A Tibetan writer died after he set himself on fire to protest against Chinese Communist Party rule—the 53rd self-immolation in just a few years.
The writer, a 43-year-old man named Gudrub, set himself ablaze in the central area of the Tibetan Autonomous Prefecture on Thursday, reported the pro-Tibet publication Phayul. It is said he died on the spot, but his body was not given over to his family and apparently is in the custody of local authorities.
According to eyewitness accounts, Gudrub shouted: “Wherever we go, we have no freedom” and “Freedom for Tibet,” Phayul said.
Before his death, Gudrub left a letter: “My brothers and sisters of the land of snows, looking back to our past, there is no happiness, but only regret, anger, sadness, and tears. I pray that the coming new year brings you health, success and fulfillment,” reported The Tibet Post.
One witness told Radio Free Asia via telephone that the man carried out the fiery protest “at a marketplace in Kham Driru” in the morning. “The Chinese police took him away,” the person said, speaking on condition of anonymity.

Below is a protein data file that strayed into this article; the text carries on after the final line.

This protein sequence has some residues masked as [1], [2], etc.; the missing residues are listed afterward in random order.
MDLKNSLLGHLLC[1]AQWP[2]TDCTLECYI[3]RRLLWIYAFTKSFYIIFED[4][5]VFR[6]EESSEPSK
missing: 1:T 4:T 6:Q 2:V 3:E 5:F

While Gudrub stressed that Tibetans should have “unity,” self-immolations were condemned last week by prominent Tibetan exiles, including Prime Minister Lobsang Sangay. They stressed that the practice does not align with the movement’s stance on nonviolence.
“Tibet is a thinly populated country, and in the present situation losing even one life is a great loss for the Tibetan people,” the exiles said in a meeting in the Indian town of Dharamsala. “Please preserve your lives in the future,” it said.
Self-immolations have become more frequent among Tibetans in China and many have been carried out by monks and nuns near monasteries in Sichuan and Qinghai provinces. A Tibetan man set himself on fire earlier in the week in Qinghai, according to reports.
Chinese authorities have cracked down hard on Tibetan regions in the wake of the protests, in what authorities say is meant to “maintain stability” ahead of the once-in-a-generation leadership change in November when Communist Party leader Hu Jintao and Premier Wen Jiabao are slated to step down. Critics say the term is simply an attempt to justify the violent means used by the authorities when suppressing the rights of those that speak out against the regime.
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